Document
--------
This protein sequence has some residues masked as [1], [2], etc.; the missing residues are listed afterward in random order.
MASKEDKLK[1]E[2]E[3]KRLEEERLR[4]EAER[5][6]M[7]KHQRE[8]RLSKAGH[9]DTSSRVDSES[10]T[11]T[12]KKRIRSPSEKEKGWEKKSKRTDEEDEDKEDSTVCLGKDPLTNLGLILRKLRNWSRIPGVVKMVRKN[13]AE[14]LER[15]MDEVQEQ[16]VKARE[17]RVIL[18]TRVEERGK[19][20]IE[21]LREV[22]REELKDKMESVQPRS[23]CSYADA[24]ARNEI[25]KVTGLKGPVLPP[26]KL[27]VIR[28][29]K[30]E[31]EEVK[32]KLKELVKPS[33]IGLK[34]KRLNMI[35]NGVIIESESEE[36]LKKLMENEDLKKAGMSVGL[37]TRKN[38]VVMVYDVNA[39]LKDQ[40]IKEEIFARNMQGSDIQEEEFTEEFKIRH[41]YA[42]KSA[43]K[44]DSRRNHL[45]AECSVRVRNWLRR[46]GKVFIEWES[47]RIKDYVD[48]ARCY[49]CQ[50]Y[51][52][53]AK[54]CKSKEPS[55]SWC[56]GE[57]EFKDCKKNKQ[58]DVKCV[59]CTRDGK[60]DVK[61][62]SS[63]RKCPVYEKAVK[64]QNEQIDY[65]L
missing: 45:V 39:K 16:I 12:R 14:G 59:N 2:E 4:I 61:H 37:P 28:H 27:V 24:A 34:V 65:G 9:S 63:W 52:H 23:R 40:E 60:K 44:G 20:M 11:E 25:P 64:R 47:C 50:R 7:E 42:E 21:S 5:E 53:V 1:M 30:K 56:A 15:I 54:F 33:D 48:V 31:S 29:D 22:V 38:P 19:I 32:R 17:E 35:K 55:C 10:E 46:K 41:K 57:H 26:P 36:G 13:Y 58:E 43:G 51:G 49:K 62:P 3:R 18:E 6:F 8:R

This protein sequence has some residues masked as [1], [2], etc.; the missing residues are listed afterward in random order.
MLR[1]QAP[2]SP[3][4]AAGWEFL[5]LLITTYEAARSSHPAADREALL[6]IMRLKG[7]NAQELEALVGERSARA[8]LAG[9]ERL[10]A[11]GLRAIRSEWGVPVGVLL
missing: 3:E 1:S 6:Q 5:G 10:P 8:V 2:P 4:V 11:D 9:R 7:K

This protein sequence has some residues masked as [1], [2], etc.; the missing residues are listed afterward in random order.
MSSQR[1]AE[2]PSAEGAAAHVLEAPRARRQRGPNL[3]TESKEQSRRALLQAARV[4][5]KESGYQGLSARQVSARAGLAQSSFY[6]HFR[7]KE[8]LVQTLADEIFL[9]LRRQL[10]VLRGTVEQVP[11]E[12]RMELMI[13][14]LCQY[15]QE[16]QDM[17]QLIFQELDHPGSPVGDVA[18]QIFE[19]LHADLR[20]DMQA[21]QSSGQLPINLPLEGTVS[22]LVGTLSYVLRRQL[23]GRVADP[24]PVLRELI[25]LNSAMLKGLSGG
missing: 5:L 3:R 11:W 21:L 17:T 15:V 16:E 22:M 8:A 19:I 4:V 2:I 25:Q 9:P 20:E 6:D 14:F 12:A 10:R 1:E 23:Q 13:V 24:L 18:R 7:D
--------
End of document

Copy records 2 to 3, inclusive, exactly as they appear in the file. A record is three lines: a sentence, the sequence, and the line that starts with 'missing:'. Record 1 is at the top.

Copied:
This protein sequence has some residues masked as [1], [2], etc.; the missing residues are listed afterward in random order.
MLR[1]QAP[2]SP[3][4]AAGWEFL[5]LLITTYEAARSSHPAADREALL[6]IMRLKG[7]NAQELEALVGERSARA[8]LAG[9]ERL[10]A[11]GLRAIRSEWGVPVGVLL
missing: 3:E 1:S 6:Q 5:G 10:P 8:V 2:P 4:V 11:D 9:R 7:K

This protein sequence has some residues masked as [1], [2], etc.; the missing residues are listed afterward in random order.
MSSQR[1]AE[2]PSAEGAAAHVLEAPRARRQRGPNL[3]TESKEQSRRALLQAARV[4][5]KESGYQGLSARQVSARAGLAQSSFY[6]HFR[7]KE[8]LVQTLADEIFL[9]LRRQL[10]VLRGTVEQVP[11]E[12]RMELMI[13][14]LCQY[15]QE[16]QDM[17]QLIFQELDHPGSPVGDVA[18]QIFE[19]LHADLR[20]DMQA[21]QSSGQLPINLPLEGTVS[22]LVGTLSYVLRRQL[23]GRVADP[24]PVLRELI[25]LNSAMLKGLSGG
missing: 5:L 3:R 11:W 21:L 17:T 15:V 16:E 22:M 8:A 19:I 4:V 2:I 25:Q 9:P 20:E 6:D 14:F 12:A 10:R 1:E 23:Q 13:V 24:L 18:R 7:D